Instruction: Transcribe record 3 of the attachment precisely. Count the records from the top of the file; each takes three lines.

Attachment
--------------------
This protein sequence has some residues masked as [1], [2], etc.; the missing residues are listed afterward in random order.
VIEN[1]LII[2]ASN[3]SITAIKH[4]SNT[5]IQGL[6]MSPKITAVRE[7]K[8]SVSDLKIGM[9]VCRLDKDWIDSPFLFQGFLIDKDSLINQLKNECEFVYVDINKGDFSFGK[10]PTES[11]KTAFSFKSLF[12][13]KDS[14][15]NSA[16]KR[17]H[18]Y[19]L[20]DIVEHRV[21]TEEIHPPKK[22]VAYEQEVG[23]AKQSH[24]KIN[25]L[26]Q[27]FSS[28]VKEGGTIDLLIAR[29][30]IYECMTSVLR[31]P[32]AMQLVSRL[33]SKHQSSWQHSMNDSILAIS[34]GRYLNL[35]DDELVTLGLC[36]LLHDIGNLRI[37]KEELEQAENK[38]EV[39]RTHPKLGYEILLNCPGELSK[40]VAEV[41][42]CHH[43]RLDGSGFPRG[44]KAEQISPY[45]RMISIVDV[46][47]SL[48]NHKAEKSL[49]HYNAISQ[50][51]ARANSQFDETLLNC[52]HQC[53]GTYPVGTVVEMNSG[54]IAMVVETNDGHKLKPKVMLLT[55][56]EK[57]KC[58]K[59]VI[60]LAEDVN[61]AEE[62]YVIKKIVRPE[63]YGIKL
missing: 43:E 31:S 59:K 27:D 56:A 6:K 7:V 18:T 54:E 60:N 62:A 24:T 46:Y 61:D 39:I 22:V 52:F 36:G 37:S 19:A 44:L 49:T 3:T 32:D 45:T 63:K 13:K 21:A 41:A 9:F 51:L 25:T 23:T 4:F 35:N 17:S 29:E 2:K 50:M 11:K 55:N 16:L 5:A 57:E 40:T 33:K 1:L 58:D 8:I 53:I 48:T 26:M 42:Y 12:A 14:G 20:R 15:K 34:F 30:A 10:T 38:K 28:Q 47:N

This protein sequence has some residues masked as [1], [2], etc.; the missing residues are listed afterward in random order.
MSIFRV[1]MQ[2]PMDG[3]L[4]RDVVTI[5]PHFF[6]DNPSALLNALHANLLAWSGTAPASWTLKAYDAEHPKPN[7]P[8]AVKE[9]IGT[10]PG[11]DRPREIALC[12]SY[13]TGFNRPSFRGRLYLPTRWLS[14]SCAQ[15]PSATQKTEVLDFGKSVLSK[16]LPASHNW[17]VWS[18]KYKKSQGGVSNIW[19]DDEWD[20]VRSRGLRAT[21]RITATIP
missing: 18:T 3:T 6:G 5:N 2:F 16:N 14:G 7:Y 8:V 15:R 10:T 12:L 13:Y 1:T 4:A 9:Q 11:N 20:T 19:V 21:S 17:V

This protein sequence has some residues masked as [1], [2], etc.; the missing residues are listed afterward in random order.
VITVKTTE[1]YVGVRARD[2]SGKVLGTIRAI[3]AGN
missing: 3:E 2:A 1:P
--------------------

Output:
This protein sequence has some residues masked as [1], [2], etc.; the missing residues are listed afterward in random order.
VITVKTTE[1]YVGVRARD[2]SGKVLGTIRAI[3]AGN
missing: 3:E 2:A 1:P